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Damages

Compensatory Damages, Nominal Damages, Punitive Damages, Liquidated Damages, Appellate Review Of Damages, Further ReadingsTreble Damages

Monetary compensation that is awarded by a court in a civil action to an individual who has been injured through the wrongful conduct of another party.

Damages attempt to measure in financial terms the extent of harm a plaintiff has suffered because of a defendant's actions. Damages are distinguishable from costs, which are the expenses incurred as a result of bringing a lawsuit and which the court may order the losing party to pay. Damages also differ from the verdict, which is the final decision issued by a jury.

The purpose of damages is to restore an injured party to the position the party was in before being harmed. As a result, damages are generally regarded as remedial rather than preventive or punitive. However, PUNITIVE DAMAGES may be awarded for particular types of wrongful conduct. Before an individual can recover damages, the injury suffered must be one recognized by law as warranting redress, and must have actually been sustained by the individual.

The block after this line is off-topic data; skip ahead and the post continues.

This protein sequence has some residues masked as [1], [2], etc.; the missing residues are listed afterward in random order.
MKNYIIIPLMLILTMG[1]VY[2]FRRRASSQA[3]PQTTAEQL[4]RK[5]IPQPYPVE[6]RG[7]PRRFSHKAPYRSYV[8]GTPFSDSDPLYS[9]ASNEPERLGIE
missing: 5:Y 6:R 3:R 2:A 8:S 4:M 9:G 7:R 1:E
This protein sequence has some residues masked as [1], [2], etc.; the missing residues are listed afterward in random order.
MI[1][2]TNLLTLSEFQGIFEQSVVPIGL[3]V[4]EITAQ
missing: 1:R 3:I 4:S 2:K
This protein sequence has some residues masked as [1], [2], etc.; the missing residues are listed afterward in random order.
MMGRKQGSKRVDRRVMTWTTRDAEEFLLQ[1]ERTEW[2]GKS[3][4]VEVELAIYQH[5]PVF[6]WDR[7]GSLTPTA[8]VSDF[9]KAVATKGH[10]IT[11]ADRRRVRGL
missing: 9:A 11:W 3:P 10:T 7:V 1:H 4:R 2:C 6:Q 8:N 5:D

The law recognizes three major categories of damages: COMPENSATORY DAMAGES, which are intended to restore what a plaintiff has lost as a result of a defendant's wrongful conduct; nominal damages, which consist of a small sum awarded to a plaintiff who has suffered no substantial loss or injury but has nevertheless experienced an invasion of rights; and punitive damages, which are awarded not to compensate a plaintiff for injury suffered but to penalize a defendant for particularly egregious, wrongful conduct. In specific situations, two other forms of damages may be awarded: treble and liquidated.

Treble Damages

In some situations, where provided by statute, treble damages may be awarded. In such situations, a statute will authorize a judge to multiply the amount of monetary damages awarded by a jury by three, and to order that a plaintiff receive the tripled amount. The CLAYTON ACT of 1914 (15 U.S.C.A. §§ 12 et seq.), for example, directs that treble damages be awarded for violations of federal ANTITRUST LAWS.

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